On Thursday 17 August 2006 6:50 pm, Michael Gerdau wrote:
> I have done some more work on this. Attached to this mail you'll find
> my current version of the build-script together with the patch to fix
> the bugs in math.h (as had been reported on the userlist) as well as
> config.log for the following 4 testcase:
Thanks, Michael. I've not had time for an in-depth study yet, but here
are some initial observations:
> I have run configure for runtime with the following options:
> 1) host=i686-pc-linux-gnu build=i686-pc-mingw32
> 2) host=i686-pc-mingw32 build=i686-pc-linux-gnu
> 3) host=i686-pc-mingw32 build=i686-pc-mingw32
> 4) host=i686-pc-linux-gnu build=i686-pc-linux-gnu
Ok, I think some clarification of the meanings of `build', `host' and
`target' would be helpful, as they relate to the building of our
this is *always* the platform on which you are running the build
process; since we are building on Linux, this is unequivocally going to
specify `linux', with the canonical form being `i686-pc-linux-gnu'.
this is a tricky one: it specifies the platform on which whatever we
are building is going to be run; for the cross-compiler itself, that's
also `i686-pc-linux-gnu', but when we get to the stage of building the
runtime support libraries to go with that cross-compiler, they must
contain code which will run on the `i686-pc-mingw32' host, so the `host'
specification should change to this, for the `runtime' and `w32api'
stages of the build.
this is probably the one which causes the most confusion; it is only
relevant when building a cross-compiler, and it specifies where the code
which is built by that cross-compiler itself will ultimately run; it
should not need to be specified at all, for the `runtime' or `w32api',
since these are already targetted to `i686-pc-mingw32' by a correct
Given these definitions, your case `4' is correct for building the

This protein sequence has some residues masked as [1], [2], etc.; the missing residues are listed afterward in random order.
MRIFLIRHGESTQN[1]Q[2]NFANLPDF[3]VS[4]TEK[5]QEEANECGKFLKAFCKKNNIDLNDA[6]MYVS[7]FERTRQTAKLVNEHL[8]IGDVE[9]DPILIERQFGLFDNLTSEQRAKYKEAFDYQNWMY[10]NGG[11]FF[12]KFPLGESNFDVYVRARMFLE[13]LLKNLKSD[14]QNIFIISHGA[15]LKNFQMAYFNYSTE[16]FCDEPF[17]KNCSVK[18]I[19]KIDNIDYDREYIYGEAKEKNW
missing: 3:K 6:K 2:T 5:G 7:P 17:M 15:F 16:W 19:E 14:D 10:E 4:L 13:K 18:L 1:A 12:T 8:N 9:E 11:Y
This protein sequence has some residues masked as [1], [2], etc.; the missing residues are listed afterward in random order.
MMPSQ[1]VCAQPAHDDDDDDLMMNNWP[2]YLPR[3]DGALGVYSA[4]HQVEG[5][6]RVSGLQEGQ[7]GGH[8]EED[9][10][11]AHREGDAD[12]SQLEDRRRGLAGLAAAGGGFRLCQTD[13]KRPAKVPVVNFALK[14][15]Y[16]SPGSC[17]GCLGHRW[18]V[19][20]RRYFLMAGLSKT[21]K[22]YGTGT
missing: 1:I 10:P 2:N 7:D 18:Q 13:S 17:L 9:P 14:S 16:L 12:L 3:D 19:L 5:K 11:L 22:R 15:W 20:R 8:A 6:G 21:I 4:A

cross-compiler itself, with case `2' being correct for the `runtime' and
`w32api' components. Cases `1' and `3' would apply only if you were
running the build process itself on a Win32 box.
Note also, that cases `3' and `4' are *not* cross-compiling cases.
> target=i686-pc-mingw32 in all 4 cases.
As noted above, this is relevant only with case `4', when configuring the
cross-compiler. Normally, it wouldn't be required at all, when building
`runtime' or `w32api', but I think it's harmless to specify it anyway.
> For case 1 and 4 I have set CC=i686-pc-linux-gnu-gcc since otherwise
> it would use my native gcc for compiling.
This would also represent a native compiler, which is of course what you
want when building the cross-compiler itself, but not when you build the
`runtime' and `w32api' components, by which stage you should have
switched to `CC=i686-pc-mingw32-gcc', (assuming that the cross-compiler
is built with that name); but `configure' should be able to work that out
for itself, given the correct combination of `--build=i686-pc-linux-gnu'
and `--host=i686-pc-mingw32' specifications.
BTW, what you specify in `--host=...' is internally assigned, within
`configure', to a shell variable called `host_alias'. There is another
internal variable called `host', which may be set equal to `$host_alias',
or it may be translated to the canonical equivalent, if `configure.ac' or
`configure.in' specifies `AC_CANONICAL_HOST'. Regardless of how `host'
is defined, `configure' will always look for compilers and tools with
`$host_alias-' prefixed to their name, e.g. `CC=$host_alias-gcc', falling
back to the naked name, only if the qualified variant isn't found. Thus,
you should always specify `--host', if you need it at all, to correctly
identify the prefix you've used to name your own cross-compiler tool
chain: that may not necessarily be the full canonical host name, and
indeed, the default in our build script requires `--host=i586-mingw32',
and not `--host=i686-pc-mingw32'.
Hope to have more, when I've had a chance to examine your config.log
files in more detail. Since case `2' is the relevant one, I'll focus on
that, in the first instance.